By lifting its ban on Russia last year before the country had complied with two remaining provisions of its so-called road map to reinstatement — namely, providing the athletes’ data to WADA and acknowledging that Russia’s doping program was state-controlled — WADA effectively freed the authorities who control the lab from the need to follow the terms of that agreement. Those officials might not fall under WADA’s jurisdiction, as the Russian antidoping agency, known as Rusada, does.
“When they let them out of that road map, it put a lot of pressure on their ability under the new rules to hold Russia’s state minister’s office and sport community responsible through their authority over the national antidoping organization,” Tygart said. “That’s what’s going to come to a head. And let’s hope it does.”
Last month, the English lawyer Jonathan Taylor, who leads the WADA committee overseeing Russian compliance, said the country would need to “pull a rabbit out of the hat” to provide a credible explanation for anomalies in the data extracted from the Moscow lab.
Taylor’s committee will convene, probably by phone, on Oct. 23 to decide whether to recommend to WADA’s executive board that Russia be designated “noncompliant.” If the board agrees, a case most likely will be fast-tracked to the international Court of Arbitration for Sport for a final ruling.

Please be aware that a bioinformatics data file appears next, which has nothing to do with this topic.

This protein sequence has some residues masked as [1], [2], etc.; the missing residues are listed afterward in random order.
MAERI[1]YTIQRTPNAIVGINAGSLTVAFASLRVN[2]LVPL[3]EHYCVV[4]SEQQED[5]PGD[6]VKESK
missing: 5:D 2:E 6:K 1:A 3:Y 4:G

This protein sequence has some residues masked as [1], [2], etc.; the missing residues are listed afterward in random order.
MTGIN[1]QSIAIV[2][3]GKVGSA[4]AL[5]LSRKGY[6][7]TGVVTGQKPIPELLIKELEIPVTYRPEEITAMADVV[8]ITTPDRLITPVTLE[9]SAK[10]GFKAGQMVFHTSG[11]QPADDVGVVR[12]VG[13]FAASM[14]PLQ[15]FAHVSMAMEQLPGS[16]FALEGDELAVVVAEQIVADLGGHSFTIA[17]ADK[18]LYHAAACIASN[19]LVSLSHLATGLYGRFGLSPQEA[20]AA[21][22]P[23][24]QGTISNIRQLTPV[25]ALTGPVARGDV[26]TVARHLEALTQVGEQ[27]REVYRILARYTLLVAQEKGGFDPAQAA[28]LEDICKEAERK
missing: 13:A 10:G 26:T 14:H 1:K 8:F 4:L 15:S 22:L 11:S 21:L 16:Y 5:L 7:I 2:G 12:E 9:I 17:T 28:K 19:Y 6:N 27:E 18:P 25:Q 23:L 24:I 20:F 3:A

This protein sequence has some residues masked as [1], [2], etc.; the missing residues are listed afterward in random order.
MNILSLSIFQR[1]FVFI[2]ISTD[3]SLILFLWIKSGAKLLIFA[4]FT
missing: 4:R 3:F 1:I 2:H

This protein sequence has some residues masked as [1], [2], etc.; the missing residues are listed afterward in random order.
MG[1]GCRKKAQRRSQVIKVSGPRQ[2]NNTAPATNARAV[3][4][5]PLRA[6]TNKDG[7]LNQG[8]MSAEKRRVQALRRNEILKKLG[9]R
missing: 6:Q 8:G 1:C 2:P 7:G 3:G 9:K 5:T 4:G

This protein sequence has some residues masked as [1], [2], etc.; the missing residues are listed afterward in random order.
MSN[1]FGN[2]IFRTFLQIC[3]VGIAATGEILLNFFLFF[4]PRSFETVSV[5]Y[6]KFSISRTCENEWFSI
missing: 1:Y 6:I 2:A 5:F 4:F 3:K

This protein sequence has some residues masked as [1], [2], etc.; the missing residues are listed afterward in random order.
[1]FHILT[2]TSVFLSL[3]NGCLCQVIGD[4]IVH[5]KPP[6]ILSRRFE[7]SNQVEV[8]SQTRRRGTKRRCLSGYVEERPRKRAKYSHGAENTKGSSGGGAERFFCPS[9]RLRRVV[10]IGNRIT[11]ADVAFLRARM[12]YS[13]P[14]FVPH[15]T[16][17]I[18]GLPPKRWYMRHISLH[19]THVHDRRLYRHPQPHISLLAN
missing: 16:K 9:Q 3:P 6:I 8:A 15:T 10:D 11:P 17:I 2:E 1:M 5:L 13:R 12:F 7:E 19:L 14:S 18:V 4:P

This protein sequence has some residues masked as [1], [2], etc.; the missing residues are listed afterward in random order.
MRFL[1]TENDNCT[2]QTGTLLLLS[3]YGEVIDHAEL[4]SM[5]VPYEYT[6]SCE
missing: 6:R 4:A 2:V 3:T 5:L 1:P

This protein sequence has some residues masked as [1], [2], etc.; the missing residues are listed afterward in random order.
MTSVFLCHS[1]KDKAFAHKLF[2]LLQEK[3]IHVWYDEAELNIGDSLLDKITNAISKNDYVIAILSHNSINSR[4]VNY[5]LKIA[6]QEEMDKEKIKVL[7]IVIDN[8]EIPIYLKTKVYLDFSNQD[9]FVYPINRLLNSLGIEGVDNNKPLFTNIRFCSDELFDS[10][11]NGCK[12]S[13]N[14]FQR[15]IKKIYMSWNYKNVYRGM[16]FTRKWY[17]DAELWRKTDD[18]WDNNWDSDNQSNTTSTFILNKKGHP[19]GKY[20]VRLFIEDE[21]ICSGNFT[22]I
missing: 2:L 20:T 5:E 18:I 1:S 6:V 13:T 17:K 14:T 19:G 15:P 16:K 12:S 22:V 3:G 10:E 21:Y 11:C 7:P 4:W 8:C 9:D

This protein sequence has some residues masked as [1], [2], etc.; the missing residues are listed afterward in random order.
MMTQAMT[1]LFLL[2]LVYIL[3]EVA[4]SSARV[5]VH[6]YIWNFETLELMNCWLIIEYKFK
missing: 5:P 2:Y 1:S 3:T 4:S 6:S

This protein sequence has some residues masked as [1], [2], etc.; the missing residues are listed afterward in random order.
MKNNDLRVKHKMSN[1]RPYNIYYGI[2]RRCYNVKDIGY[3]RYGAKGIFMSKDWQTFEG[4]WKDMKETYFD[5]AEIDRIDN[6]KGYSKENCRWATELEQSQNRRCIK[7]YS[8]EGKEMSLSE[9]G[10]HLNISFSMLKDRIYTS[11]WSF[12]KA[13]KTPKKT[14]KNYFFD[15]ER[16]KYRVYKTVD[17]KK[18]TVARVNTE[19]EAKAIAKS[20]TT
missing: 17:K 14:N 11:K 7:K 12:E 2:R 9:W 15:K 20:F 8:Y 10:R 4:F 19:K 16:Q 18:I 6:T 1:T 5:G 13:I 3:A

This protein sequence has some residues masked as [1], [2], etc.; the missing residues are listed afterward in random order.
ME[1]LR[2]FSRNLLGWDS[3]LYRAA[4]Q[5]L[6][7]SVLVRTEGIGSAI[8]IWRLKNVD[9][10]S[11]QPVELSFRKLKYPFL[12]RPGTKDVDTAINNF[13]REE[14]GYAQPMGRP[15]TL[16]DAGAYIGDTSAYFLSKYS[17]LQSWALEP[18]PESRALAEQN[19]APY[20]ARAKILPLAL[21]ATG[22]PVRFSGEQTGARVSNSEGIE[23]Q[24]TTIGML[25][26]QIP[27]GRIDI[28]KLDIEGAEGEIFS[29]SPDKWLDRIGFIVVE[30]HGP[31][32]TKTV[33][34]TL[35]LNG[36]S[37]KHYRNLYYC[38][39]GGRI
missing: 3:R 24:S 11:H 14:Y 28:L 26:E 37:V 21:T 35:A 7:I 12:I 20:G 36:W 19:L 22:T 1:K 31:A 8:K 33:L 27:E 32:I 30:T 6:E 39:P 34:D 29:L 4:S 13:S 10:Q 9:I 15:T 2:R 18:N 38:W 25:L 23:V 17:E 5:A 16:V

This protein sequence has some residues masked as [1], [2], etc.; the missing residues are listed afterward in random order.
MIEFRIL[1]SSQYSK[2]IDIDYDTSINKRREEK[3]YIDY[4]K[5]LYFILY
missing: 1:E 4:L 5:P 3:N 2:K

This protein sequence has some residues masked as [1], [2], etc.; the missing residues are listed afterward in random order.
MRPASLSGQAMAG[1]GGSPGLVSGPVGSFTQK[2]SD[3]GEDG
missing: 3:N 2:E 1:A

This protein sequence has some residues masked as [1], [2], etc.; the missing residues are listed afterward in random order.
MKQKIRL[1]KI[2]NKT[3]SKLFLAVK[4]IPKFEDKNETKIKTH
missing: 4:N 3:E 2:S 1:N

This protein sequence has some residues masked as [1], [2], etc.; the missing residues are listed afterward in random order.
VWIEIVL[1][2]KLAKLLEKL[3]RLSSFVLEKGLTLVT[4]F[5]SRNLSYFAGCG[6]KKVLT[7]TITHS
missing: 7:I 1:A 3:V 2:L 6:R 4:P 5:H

In the past, individual sports had the power to decide whether to punish countries for doping offenses. But rules adopted in April 2018 mean a negative ruling for Russia at the arbitration court could trigger an automatic suspension for the country across a wide range of sports and federations bound by the WADA code. Under such a ban, Russian teams and athletes would be ineligible to compete in international sporting events, and the country would be barred from hosting them, until the WADA suspension was lifted.
That could lead to Russia’s missing out on next summer’s Olympics in Tokyo, and even put at risk its national soccer team’s participation in qualification matches for the 2022 World Cup in Qatar.
https://www.nytimes.com/2019/10/14/spor ... usada.html
A government official was killed over this scandal!! Oh my!!